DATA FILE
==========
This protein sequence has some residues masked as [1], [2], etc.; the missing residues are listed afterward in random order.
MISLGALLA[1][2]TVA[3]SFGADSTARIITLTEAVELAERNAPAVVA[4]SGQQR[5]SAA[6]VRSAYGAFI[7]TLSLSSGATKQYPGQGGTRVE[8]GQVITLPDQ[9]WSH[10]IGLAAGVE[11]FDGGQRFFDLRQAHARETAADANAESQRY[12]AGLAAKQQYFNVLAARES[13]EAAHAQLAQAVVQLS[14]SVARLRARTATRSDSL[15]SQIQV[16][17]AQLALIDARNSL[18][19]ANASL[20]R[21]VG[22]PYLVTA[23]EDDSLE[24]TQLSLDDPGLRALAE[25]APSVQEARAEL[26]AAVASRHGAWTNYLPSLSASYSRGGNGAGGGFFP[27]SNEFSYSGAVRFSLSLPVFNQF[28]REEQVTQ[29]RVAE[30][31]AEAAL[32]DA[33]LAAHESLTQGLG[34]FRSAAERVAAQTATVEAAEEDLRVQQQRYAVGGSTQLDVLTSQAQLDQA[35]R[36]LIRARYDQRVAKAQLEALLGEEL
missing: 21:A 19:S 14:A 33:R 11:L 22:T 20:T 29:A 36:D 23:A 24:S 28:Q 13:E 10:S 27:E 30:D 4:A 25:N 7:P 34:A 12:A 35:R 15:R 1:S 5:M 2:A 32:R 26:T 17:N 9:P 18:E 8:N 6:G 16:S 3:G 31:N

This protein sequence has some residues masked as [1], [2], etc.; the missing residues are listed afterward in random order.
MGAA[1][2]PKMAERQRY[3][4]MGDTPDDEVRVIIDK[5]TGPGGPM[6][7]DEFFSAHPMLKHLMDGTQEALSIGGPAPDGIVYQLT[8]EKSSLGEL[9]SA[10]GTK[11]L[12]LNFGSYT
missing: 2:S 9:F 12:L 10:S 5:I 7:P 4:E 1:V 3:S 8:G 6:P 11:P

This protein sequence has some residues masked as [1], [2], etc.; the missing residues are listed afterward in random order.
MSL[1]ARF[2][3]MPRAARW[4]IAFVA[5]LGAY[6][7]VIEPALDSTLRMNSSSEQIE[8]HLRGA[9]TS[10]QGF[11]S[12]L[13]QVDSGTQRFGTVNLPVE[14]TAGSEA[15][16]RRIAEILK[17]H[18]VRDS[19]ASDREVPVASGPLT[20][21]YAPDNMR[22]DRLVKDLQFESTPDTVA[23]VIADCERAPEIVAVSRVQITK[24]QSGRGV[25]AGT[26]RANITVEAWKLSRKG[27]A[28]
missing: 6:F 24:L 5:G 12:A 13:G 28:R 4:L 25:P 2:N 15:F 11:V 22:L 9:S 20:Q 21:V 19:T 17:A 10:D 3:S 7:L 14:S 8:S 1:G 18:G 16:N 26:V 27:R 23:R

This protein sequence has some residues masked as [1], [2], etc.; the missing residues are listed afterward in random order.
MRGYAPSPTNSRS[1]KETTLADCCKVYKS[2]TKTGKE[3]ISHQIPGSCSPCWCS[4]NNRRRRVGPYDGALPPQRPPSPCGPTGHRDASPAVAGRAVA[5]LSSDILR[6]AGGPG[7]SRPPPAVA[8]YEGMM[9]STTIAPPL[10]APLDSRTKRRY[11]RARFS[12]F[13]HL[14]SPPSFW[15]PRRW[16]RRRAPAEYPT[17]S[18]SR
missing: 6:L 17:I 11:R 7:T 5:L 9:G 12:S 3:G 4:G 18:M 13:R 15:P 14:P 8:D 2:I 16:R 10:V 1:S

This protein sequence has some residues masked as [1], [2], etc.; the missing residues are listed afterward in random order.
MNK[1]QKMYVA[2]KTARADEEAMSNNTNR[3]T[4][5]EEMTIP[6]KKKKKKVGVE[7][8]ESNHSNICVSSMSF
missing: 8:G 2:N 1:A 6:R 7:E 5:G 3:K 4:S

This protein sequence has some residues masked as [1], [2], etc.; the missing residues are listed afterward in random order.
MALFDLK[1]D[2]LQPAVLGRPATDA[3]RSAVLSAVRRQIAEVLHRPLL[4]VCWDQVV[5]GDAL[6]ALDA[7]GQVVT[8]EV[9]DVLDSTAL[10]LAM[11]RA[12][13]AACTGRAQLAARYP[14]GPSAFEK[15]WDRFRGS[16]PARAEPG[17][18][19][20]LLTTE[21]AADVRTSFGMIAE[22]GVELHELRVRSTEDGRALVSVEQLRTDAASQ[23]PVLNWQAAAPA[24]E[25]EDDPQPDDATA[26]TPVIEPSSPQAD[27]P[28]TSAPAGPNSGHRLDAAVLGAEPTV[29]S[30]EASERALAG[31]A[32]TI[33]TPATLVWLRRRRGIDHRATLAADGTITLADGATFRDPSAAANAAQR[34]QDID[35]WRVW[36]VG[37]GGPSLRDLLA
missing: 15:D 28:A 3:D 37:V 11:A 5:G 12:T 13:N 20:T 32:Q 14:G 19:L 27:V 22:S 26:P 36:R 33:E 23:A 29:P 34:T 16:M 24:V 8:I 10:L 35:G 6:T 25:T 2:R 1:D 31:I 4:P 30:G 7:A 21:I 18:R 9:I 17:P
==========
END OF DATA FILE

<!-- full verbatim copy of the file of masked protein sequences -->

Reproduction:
This protein sequence has some residues masked as [1], [2], etc.; the missing residues are listed afterward in random order.
MISLGALLA[1][2]TVA[3]SFGADSTARIITLTEAVELAERNAPAVVA[4]SGQQR[5]SAA[6]VRSAYGAFI[7]TLSLSSGATKQYPGQGGTRVE[8]GQVITLPDQ[9]WSH[10]IGLAAGVE[11]FDGGQRFFDLRQAHARETAADANAESQRY[12]AGLAAKQQYFNVLAARES[13]EAAHAQLAQAVVQLS[14]SVARLRARTATRSDSL[15]SQIQV[16][17]AQLALIDARNSL[18][19]ANASL[20]R[21]VG[22]PYLVTA[23]EDDSLE[24]TQLSLDDPGLRALAE[25]APSVQEARAEL[26]AAVASRHGAWTNYLPSLSASYSRGGNGAGGGFFP[27]SNEFSYSGAVRFSLSLPVFNQF[28]REEQVTQ[29]RVAE[30][31]AEAAL[32]DA[33]LAAHESLTQGLG[34]FRSAAERVAAQTATVEAAEEDLRVQQQRYAVGGSTQLDVLTSQAQLDQA[35]R[36]LIRARYDQRVAKAQLEALLGEEL
missing: 21:A 19:S 14:A 33:R 11:L 22:T 20:T 29:A 36:D 23:A 24:S 28:Q 13:E 10:S 27:E 30:D 4:A 25:N 7:P 34:A 12:A 35:R 15:R 1:S 5:M 2:A 32:R 26:T 17:N 9:P 18:E 8:N 6:G 16:S 3:G 31:N

This protein sequence has some residues masked as [1], [2], etc.; the missing residues are listed afterward in random order.
MGAA[1][2]PKMAERQRY[3][4]MGDTPDDEVRVIIDK[5]TGPGGPM[6][7]DEFFSAHPMLKHLMDGTQEALSIGGPAPDGIVYQLT[8]EKSSLGEL[9]SA[10]GTK[11]L[12]LNFGSYT
missing: 2:S 9:F 12:L 10:S 5:I 7:P 4:E 1:V 3:S 8:G 6:P 11:P

This protein sequence has some residues masked as [1], [2], etc.; the missing residues are listed afterward in random order.
MSL[1]ARF[2][3]MPRAARW[4]IAFVA[5]LGAY[6][7]VIEPALDSTLRMNSSSEQIE[8]HLRGA[9]TS[10]QGF[11]S[12]L[13]QVDSGTQRFGTVNLPVE[14]TAGSEA[15][16]RRIAEILK[17]H[18]VRDS[19]ASDREVPVASGPLT[20][21]YAPDNMR[22]DRLVKDLQFESTPDTVA[23]VIADCERAPEIVAVSRVQITK[24]QSGRGV[25]AGT[26]RANITVEAWKLSRKG[27]A[28]
missing: 6:F 24:L 5:G 12:A 13:G 28:R 4:L 25:P 2:N 15:F 11:V 22:L 9:S 20:Q 21:V 19:T 17:A 10:D 3:S 7:L 14:S 8:S 1:G 18:G 16:N 26:V 27:R 23:R

This protein sequence has some residues masked as [1], [2], etc.; the missing residues are listed afterward in random order.
MRGYAPSPTNSRS[1]KETTLADCCKVYKS[2]TKTGKE[3]ISHQIPGSCSPCWCS[4]NNRRRRVGPYDGALPPQRPPSPCGPTGHRDASPAVAGRAVA[5]LSSDILR[6]AGGPG[7]SRPPPAVA[8]YEGMM[9]STTIAPPL[10]APLDSRTKRRY[11]RARFS[12]F[13]HL[14]SPPSFW[15]PRRW[16]RRRAPAEYPT[17]S[18]SR
missing: 6:L 17:I 11:R 7:T 5:L 9:G 12:S 3:G 4:G 18:M 13:R 15:P 14:P 8:D 2:I 16:R 10:V 1:S

This protein sequence has some residues masked as [1], [2], etc.; the missing residues are listed afterward in random order.
MNK[1]QKMYVA[2]KTARADEEAMSNNTNR[3]T[4][5]EEMTIP[6]KKKKKKVGVE[7][8]ESNHSNICVSSMSF
missing: 8:G 2:N 1:A 6:R 7:E 5:G 3:K 4:S

This protein sequence has some residues masked as [1], [2], etc.; the missing residues are listed afterward in random order.
MALFDLK[1]D[2]LQPAVLGRPATDA[3]RSAVLSAVRRQIAEVLHRPLL[4]VCWDQVV[5]GDAL[6]ALDA[7]GQVVT[8]EV[9]DVLDSTAL[10]LAM[11]RA[12][13]AACTGRAQLAARYP[14]GPSAFEK[15]WDRFRGS[16]PARAEPG[17][18][19][20]LLTTE[21]AADVRTSFGMIAE[22]GVELHELRVRSTEDGRALVSVEQLRTDAASQ[23]PVLNWQAAAPA[24]E[25]EDDPQPDDATA[26]TPVIEPSSPQAD[27]P[28]TSAPAGPNSGHRLDAAVLGAEPTV[29]S[30]EASERALAG[31]A[32]TI[33]TPATLVWLRRRRGIDHRATLAADGTITLADGATFRDPSAAANAAQR[34]QDID[35]WRVW[36]VG[37]GGPSLRDLLA
missing: 15:D 28:A 3:D 37:V 11:A 5:G 12:T 13:N 20:T 32:Q 14:G 19:L 27:V 22:S 26:P 36:R 33:E 23:A 29:P 34:T 16:M 24:V 8:I 10:L 35:G 6:T 25:T 2:R 1:D 31:I 4:P 30:G 7:A 21:I 18:R 9:I 17:P